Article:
Butler was the author of several books on subjects as diverse as music, grammar, logic, and church law. He was also a noted beekeeper and The Feminine Monarchie is the classic English beekeeping text, earning Butler the title ‘father of English bee-keeping’. The book explores the world of the honey bee with a keen intelligence, and makes implicit reference to Elizabeth I’s long reign as England’s female monarch.
This is the first new edition of The Feminine Monarchie to be published for over three hundred years, and contains a new introduction, as well as annotations and a glossary of the more obscure words used by Butler. The spelling and grammar have been modernised throughout. This edition has been prepared from the 1623 edition, which includes Butler’s famous ‘Bees Madrigal’.
John Owen is vicar of two rural parishes in Hampshire, in the South Downs National Park, thirty miles from Butler’s parish of Wootton St Lawrence in the same country. He keeps bees, poultry and goats and is rural advisor in the Diocese of Portsmouth.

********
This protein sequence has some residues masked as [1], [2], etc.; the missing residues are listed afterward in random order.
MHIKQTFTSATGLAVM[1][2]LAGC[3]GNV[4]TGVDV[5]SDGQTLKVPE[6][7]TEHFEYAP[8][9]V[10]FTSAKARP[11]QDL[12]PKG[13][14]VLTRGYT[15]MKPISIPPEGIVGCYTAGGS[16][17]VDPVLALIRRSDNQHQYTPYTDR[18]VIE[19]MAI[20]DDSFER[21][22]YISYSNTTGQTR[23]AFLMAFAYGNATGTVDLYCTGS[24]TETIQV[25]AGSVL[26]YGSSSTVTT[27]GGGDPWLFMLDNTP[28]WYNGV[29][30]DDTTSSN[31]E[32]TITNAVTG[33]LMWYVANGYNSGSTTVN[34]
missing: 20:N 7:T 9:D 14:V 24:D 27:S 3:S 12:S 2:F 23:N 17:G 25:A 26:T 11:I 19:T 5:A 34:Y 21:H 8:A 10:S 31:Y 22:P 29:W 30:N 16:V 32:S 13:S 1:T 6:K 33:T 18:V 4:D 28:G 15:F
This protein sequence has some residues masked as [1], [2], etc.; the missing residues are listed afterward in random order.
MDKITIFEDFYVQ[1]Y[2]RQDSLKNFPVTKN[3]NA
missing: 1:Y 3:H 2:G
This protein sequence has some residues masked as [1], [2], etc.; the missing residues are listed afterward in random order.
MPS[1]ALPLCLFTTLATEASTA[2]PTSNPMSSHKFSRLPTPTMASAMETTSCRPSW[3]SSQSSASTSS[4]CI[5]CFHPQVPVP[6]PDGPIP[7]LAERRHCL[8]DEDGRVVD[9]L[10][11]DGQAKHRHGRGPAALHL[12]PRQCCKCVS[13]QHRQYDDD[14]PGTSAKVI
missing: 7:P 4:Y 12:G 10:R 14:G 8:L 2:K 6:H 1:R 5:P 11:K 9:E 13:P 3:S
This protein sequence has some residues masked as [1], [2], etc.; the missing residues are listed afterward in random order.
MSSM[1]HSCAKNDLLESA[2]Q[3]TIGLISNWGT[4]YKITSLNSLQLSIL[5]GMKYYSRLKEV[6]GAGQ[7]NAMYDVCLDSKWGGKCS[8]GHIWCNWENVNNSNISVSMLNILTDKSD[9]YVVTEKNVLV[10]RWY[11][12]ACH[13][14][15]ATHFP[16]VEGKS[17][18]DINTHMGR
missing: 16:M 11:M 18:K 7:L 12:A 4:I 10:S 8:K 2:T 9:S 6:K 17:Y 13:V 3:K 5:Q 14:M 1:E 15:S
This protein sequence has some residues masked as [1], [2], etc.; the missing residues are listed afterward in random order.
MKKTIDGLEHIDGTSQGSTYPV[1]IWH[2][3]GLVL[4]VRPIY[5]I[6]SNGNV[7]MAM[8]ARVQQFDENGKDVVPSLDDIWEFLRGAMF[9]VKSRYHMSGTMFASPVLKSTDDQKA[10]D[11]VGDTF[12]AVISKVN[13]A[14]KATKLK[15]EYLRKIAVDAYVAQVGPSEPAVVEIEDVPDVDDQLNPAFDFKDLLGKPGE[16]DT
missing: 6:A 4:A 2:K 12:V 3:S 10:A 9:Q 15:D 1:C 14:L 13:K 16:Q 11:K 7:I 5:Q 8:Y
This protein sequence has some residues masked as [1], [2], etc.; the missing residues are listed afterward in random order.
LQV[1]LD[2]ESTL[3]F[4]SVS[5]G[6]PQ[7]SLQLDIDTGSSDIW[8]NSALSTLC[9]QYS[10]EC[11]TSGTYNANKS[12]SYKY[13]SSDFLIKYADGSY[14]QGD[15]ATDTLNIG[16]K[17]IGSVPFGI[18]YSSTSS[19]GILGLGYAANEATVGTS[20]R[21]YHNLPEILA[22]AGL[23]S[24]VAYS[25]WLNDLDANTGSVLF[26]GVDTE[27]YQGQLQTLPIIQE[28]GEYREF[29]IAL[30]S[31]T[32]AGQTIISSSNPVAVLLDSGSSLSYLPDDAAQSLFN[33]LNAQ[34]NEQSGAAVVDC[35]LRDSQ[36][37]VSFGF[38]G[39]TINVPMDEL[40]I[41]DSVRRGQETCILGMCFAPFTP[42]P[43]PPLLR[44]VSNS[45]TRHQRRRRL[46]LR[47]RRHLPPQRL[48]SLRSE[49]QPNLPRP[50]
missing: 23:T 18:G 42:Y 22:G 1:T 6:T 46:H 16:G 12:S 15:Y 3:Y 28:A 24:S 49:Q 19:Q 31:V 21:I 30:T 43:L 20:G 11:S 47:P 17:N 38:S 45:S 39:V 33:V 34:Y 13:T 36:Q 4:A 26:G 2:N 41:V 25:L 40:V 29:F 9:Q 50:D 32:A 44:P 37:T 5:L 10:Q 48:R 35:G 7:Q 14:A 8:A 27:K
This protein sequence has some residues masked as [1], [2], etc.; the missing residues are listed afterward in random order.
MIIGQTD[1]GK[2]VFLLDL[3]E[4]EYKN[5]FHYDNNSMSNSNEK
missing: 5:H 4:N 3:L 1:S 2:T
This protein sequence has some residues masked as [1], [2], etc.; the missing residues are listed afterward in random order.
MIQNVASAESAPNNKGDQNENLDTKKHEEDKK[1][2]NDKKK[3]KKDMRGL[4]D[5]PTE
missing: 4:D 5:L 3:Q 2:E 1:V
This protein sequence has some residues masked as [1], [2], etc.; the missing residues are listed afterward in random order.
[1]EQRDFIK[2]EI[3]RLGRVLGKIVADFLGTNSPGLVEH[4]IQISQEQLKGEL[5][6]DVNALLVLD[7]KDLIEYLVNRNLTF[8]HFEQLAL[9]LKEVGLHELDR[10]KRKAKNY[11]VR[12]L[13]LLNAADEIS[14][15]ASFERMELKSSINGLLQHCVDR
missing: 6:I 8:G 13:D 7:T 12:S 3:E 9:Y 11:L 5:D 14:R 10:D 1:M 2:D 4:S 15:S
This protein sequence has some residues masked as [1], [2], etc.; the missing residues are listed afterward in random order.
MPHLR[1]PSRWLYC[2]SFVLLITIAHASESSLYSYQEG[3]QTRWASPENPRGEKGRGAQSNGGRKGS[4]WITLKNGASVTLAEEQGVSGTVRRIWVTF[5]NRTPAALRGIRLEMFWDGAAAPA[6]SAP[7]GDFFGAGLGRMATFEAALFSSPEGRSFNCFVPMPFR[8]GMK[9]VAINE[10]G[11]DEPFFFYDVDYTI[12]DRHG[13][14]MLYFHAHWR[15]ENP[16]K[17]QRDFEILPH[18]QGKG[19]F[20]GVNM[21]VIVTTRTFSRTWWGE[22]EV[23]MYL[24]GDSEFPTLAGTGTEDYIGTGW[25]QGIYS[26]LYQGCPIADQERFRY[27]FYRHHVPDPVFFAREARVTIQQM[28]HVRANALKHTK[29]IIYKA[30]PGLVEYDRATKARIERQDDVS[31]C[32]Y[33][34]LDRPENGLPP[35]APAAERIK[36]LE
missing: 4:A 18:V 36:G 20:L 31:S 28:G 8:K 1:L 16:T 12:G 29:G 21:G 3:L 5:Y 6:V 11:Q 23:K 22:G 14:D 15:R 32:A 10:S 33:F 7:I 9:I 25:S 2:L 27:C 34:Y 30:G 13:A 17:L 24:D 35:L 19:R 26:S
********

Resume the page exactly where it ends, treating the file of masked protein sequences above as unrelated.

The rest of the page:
Thomas Bates Blow was from a working class background and leading a life with little direction until he was befriended by a member of a leading British family: with his patronage and much hard work, Thomas laid the foundation of what was to become the largest business in Europe supplying the requirements of beekeepers. This volume charts the history of Welwyn, from its birth through the challenging changes and large expansion in the last two decades of the nineteenth century through to the Company being put into liquidation after more than a century of trading. From zero to zero in three acts, with three leading men, changing scenery and a large supporting cast involving conflict, changed of ownership, fires, World wars, no inflation, high inflation, but mostly about bees, beekeeping and beekeepers and the vagaries that come with that fascinating mix.